As anyone with siblings can attest, rivalries are usually the hardest on the youngest of the litter.
This probably should be the case for Exposure, the Calgary-Banff photography festival happening throughout the month of February.
Standing in the shadow of the likes of Contact, Toronto's month-long counterpart in May and the biggest photography festival in North America, the young Albertan festival has a lot to live up to.
"[Exposure] definitely has the same quality of photography as some of the larger eastern festivals," says Janet Naclia, curator and arts administrator at Newzones Gallery.
Indeed, Exposure has already garnered participation from major names both domestic and international, including Andre Kertesz, an important force in the early American photojournalism of the 1930s, and Phil Borges, whose stunning portraiture in developing countries has gained him both photographic and humanitarian awards.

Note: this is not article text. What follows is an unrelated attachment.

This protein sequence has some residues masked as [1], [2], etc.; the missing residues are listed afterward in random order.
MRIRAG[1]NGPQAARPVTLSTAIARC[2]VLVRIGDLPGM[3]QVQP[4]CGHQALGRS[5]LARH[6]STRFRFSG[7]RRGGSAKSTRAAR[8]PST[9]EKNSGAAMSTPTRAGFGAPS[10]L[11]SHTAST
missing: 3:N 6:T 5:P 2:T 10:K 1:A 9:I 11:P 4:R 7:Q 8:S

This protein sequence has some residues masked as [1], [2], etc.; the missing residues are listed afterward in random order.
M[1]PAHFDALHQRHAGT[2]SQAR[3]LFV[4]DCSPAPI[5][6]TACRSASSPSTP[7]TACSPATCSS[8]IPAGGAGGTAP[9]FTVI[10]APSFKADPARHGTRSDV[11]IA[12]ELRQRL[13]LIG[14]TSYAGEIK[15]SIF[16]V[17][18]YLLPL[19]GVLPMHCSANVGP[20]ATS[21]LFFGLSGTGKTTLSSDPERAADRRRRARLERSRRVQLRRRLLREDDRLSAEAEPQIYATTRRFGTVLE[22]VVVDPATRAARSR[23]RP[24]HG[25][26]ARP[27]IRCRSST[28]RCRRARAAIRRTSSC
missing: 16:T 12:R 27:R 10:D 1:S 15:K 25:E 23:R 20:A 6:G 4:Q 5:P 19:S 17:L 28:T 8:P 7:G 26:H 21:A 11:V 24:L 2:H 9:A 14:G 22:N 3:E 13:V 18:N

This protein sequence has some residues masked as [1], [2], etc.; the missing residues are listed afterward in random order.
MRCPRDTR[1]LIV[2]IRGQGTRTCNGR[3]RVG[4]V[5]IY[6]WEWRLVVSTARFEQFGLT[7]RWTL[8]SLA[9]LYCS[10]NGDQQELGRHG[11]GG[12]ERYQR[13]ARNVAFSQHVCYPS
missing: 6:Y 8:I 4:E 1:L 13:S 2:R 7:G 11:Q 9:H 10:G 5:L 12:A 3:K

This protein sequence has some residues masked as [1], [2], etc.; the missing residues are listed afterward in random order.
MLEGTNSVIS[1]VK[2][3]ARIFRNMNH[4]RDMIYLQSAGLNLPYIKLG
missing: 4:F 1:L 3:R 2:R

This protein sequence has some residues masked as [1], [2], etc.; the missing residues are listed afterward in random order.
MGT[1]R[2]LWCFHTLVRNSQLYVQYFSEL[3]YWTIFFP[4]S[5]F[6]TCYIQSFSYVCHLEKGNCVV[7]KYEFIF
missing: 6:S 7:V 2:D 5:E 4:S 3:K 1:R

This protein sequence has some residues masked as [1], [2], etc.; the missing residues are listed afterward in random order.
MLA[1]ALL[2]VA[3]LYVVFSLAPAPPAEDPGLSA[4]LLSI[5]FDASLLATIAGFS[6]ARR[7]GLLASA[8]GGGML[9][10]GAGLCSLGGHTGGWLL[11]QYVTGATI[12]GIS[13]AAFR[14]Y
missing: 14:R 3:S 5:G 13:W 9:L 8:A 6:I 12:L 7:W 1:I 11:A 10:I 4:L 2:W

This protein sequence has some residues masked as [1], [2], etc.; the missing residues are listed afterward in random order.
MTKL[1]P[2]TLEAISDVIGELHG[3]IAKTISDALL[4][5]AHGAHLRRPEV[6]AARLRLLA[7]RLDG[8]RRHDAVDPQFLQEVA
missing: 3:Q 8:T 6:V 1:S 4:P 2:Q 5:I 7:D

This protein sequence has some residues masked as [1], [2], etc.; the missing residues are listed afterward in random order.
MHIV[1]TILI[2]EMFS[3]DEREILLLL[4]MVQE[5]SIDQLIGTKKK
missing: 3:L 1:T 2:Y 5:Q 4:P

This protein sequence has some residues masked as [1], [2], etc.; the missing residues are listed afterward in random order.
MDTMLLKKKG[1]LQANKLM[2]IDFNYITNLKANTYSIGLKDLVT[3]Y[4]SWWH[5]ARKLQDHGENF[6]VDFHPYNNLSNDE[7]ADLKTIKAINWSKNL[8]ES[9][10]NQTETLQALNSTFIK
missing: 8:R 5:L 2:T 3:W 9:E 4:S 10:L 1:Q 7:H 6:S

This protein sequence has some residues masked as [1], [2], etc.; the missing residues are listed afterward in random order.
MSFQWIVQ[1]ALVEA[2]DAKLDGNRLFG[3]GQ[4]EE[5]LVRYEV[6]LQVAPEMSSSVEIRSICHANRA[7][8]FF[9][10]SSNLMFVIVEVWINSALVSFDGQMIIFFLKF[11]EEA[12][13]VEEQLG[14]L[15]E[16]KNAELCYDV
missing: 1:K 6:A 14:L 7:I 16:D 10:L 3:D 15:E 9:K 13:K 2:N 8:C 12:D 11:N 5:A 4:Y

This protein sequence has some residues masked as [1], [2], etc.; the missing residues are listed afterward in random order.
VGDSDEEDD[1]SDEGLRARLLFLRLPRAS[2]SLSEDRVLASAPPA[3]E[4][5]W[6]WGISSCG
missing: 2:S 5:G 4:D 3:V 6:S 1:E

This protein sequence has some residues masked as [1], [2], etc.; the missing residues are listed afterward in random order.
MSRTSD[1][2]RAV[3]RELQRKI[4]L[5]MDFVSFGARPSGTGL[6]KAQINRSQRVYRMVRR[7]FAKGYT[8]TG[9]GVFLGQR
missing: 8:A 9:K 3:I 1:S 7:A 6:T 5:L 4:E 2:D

Though the lineup seems promising, a common criticism of young festivals is that their identities are not yet fully defined. Professor in the faculty of Fine Arts at the University of Calgary Art Nishimura sees the ensuing ecclecticism in a more positive light.
"I think it's too young to distill any of that kind of identity yet. I don't know if, in these times, [Calgary's] ready for a full-blown fine arts kind of festival. For this kind of festival, I don't want to see it come from the academy."
Regardless of identity issues, Nishimura is confident that the participants share a common goal.
"We're looking at developing the audience for photography in Calgary," explains Nishimura. "Photography is the primary visual medium today. Exposure will hopefully come to rival the [Calgary International Film Festival] as far as appeal. Next year's going to be bigger and better. I think it will be a very successful event."
Exposure runs through the month of February at various studios in Banff and Calgary. More info at www.exposurecalgarybanff.com.